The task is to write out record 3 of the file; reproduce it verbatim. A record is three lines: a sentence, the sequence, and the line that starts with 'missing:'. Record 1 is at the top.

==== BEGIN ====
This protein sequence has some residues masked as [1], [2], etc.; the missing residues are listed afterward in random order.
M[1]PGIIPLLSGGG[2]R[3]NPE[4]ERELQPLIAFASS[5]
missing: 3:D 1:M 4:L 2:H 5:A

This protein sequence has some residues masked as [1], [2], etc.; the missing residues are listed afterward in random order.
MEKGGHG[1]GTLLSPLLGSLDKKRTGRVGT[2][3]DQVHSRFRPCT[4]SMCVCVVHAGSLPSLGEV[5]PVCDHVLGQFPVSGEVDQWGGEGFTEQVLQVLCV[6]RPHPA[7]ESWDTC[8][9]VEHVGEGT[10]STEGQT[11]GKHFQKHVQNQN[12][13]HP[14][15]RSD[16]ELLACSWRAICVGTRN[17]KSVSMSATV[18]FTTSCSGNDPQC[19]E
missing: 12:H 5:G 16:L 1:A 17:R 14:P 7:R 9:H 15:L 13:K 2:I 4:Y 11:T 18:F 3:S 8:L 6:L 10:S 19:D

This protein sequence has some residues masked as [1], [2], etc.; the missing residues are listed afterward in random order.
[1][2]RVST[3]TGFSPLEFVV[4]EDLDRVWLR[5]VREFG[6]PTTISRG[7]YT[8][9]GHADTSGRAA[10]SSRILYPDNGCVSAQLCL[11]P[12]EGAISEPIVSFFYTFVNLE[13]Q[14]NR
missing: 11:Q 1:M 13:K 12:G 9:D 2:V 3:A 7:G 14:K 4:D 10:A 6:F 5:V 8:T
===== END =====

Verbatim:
This protein sequence has some residues masked as [1], [2], etc.; the missing residues are listed afterward in random order.
[1][2]RVST[3]TGFSPLEFVV[4]EDLDRVWLR[5]VREFG[6]PTTISRG[7]YT[8][9]GHADTSGRAA[10]SSRILYPDNGCVSAQLCL[11]P[12]EGAISEPIVSFFYTFVNLE[13]Q[14]NR
missing: 11:Q 1:M 13:K 12:G 9:D 2:V 3:A 7:G 14:K 4:D 10:A 6:F 5:V 8:T